1. Data for ALL-EMA are collected from 170 survey squares. Only the agricultural landscape is sampled within the 1km2 survey squares, e.g. forests and settlements are ignored. The balanced selection of survey squares allows us to derive representative results for the individual agricultural zones and the main regions of the agriculture-related environmental objectives. Data on butterfly occurrences on transects are recorded by Biodiversity Monitoring Switzerland BDM, whilst data on breeding territories of the breeding birds are collected by the Common Breeding Bird Survey MHB.
  2. Using aerial images, ALL-EMA stereoscopically records woody structural elements within the survey squares in collaboration with the Swiss Federal Institute for Forest, Snow and Landscape Research WSL. This produces a detailed map illustrating hedgerows and shrubs, individual trees and groups of trees as well as individual bushes and groups of bushes.
  3. Within the agricultural landscape of each survey square, a regular 50-metre grid defines the sampling points for data collection in the field, the so-called habitat survey.
  4. For each grid point, habitat type and diversity of characteristic habitat-type species are determined on a circular area of 10m2.
    On an extended circular area of 200m2, neophytes on the Black List and structures of the agricultural landscape such as piles of branches, clearance cairns and small water bodies are recorded. A GPS device is used to navigate to the grid points, and data is entered directly into a smartphone.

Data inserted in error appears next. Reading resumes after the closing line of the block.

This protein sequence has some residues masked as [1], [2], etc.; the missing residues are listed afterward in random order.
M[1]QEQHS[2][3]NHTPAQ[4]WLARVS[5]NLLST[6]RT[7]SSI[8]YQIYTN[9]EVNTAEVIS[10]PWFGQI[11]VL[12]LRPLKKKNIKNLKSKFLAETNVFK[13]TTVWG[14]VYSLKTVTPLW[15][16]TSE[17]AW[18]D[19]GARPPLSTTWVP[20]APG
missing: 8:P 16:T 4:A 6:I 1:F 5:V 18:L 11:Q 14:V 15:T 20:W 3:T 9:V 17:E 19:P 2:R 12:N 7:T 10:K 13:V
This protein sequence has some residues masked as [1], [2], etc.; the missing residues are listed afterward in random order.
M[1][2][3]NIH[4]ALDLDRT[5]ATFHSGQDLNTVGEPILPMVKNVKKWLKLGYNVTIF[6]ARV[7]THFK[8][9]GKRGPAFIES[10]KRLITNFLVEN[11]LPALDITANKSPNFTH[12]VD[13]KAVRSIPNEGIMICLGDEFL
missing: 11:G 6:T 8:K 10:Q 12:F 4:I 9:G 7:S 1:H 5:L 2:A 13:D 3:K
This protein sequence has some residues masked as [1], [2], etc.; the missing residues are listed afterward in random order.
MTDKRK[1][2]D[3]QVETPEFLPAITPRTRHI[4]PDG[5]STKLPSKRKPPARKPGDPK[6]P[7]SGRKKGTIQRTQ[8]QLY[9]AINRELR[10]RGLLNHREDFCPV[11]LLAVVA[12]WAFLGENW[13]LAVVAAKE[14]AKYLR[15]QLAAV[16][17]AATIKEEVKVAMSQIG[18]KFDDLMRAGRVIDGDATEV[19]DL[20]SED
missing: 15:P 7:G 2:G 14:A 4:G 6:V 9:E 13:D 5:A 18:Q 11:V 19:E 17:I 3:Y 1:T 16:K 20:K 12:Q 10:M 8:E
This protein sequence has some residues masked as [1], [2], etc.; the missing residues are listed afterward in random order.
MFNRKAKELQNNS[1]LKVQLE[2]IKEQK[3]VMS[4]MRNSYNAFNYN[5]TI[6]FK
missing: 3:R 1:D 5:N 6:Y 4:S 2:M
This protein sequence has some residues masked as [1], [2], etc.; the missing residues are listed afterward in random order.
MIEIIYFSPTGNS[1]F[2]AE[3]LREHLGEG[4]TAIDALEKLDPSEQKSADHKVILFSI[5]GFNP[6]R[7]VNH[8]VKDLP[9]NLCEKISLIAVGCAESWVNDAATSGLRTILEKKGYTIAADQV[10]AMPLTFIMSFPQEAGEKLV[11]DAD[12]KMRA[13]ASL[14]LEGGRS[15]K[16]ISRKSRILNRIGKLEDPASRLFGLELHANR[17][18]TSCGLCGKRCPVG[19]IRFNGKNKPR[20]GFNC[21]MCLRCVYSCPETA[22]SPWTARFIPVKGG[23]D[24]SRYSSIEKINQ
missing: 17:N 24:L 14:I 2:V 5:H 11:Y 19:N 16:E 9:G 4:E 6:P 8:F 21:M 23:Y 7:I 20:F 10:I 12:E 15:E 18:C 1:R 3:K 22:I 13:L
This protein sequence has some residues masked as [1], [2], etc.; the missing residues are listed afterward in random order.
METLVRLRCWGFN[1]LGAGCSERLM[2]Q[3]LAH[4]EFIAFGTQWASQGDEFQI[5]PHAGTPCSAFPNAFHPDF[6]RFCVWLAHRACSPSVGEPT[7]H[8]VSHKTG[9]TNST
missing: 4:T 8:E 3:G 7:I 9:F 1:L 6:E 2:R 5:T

5. Detailed vegetation surveys (circular areas of 10m2) are conducted in each survey square on around 10% of the habitat surveys.

In biodiversity promotion areas (BPAs), both habitat and vegetation surveys are additionally conducted outside of the 50-metre grid. The selection process for these surveys is intended to yield sufficiently large samples for statistical evaluations of as many types of BPAs as possible.


  • 2015–2019: First survey cycle:
    Mapping is carried out between April and August. Each year, one-fifth of the 170 survey squares spread throughout Switzerland are mapped.
  • 2020–2021: Comprehensive assessments of the state of biodiversity
  • 2020–2024: Second survey cycle


Data reference:

Flyer / Publication

Further Information


Habitat Surveys

A key component of the ALL-EMA method are the habitat surveys, which are distributed over the agricultural area in a regular 50-metre grid.


Sampling grid
Area for the habitat survey and vegetation survey
Plant identification